Boeing and subsidiary Liquid Robotics team up to explore deeper possibilities for autonomous systems
BY DAN RALEY
A black device resembling a surfboard lowers into the ocean off the coast of California after being lifted off a large ship by crane. When released, the unmanned vehicle skims the choppy surface before it blends in with the sea and becomes hard to detect — which is what it was designed to do.
Created by Boeing subsidiary Liquid Robotics, this maritime innovation known as the Wave Glider was originally intended to record the songs of migrating whales. When integrated with Boeing’s advanced sensors for defense applications, the Wave Glider can locate undersea vehicles at substantial distances, hunt for mines, monitor land radar, and gather and relay data to other systems, all while operating on solar and wave power for months at a time.
“It’s a hidden treasure,” said Jim Bray, Boeing autonomous systems technology integrator
in St. Louis. “There’s a lot going on under the sea.”
In 2017, the Wave Glider joined Boeing’s growing lineup of autonomous products as part of Defense, Space & Security’s newly formed Autonomous Systems business. Boeing views the unmanned surface vehicle as a vital middle step to creating seabed-to-space communications, a link needed to connect data transmissions from undersea vehicles to satellites.
Covered with fiberglass panels and small antennas topside and tethered to a wing-like propulsion system beneath it called a sub, the Wave Glider communicates by low-Earth-orbit satellite through a command-and-control unit and surface radio modem, similarly to someone sending a text message by smartphone.
“It’s revolutionary stuff,” said Scott Willcox, Liquid Robotics technology lead. “It’s like reinventing the sail — fundamentally, it’s a new way to get around the ocean. What you can do with it is almost limitless.”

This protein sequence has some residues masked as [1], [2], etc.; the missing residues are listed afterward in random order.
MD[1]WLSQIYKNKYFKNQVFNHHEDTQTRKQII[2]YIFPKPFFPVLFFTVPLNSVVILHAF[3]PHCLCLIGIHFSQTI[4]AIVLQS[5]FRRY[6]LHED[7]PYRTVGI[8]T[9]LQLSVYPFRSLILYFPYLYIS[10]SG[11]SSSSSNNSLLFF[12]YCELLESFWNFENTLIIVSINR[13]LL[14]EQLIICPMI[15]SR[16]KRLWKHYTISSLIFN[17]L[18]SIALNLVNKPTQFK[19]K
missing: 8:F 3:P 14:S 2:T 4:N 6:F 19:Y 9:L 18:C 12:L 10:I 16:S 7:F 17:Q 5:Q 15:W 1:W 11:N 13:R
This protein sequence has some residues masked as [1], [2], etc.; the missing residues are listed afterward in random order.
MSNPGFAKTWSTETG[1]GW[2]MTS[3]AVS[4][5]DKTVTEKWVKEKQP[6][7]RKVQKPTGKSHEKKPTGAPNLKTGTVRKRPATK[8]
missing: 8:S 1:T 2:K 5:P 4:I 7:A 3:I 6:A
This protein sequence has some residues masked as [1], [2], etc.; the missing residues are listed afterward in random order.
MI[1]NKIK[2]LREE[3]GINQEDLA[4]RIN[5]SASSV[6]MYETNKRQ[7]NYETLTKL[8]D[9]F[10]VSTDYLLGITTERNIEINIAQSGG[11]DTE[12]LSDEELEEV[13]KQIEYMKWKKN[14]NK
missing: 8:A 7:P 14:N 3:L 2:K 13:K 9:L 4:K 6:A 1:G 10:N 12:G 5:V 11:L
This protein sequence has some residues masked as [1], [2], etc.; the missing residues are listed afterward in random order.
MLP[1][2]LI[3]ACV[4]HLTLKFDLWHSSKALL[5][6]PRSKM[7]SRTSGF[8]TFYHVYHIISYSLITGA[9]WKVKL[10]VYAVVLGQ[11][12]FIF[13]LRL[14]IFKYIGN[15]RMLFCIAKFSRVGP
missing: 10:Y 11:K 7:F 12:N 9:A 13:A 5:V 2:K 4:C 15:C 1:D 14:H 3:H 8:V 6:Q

In Ventura, Calif., in July, seven months after Boeing acquired Liquid Robotics, the companies teamed to test new Wave Glider capabilities in the ocean that would be presented to a
customer for the first time. The testing demonstrated how transponders placed on the ocean floor by the Wave Glider conceivably could provide an oceanic GPS. An unmanned undersea vehicle in need of updating its location could use these underwater acoustics to determine where it is and never have to surface.
Brian Phelps (pictured), a Boeing systems analyst from Huntington Beach and a former U.S. Navy senior chief who usually works on the Echo Voyager, Echo Seeker and Echo Ranger, was on loan for the testing.
“It seems like it was quite user-friendly and has a lot of potential,” Phelps said. “Being from an undersea vehicle program, I support anything that improves the effectiveness and survivability of our crews.”
Employees across the company are working on different ways to use the Wave Glider. A Boeing team in Seattle has been asked to build a shell for the Wave Glider so it can be dropped in the water by parachute. Engineers from Liquid Robotics and Insitu have paired ScanEagle with the vehicle, using the Wave Glider’s communication system to control the unmanned aircraft.
Kellie Keller, a former Apache helicopter pilot for the U.S. Army and senior director of program management for Liquid Robotics, said the Wave Glider brings great value not only with its persistence but also with its data-collection capabilities.
“I see it as a telephone operator that connects A to B and keeps the conversation going,” Keller said.
Terry Smith, a Liquid Robotics software engineer, welcomes the chance to work with Boeing engineering to increase the Wave Glider’s role. He said one way is to add more power to the operating system.
“We’re always working on ways to extend our capabilities,” Smith said. “With Boeing getting into this, it drives those conversations.”
VIEW RELATED CONTENT
Click the images to view related videos, feature stories, photos and more content related to Boeing's Autonomous Systems.
BACK TO INTRO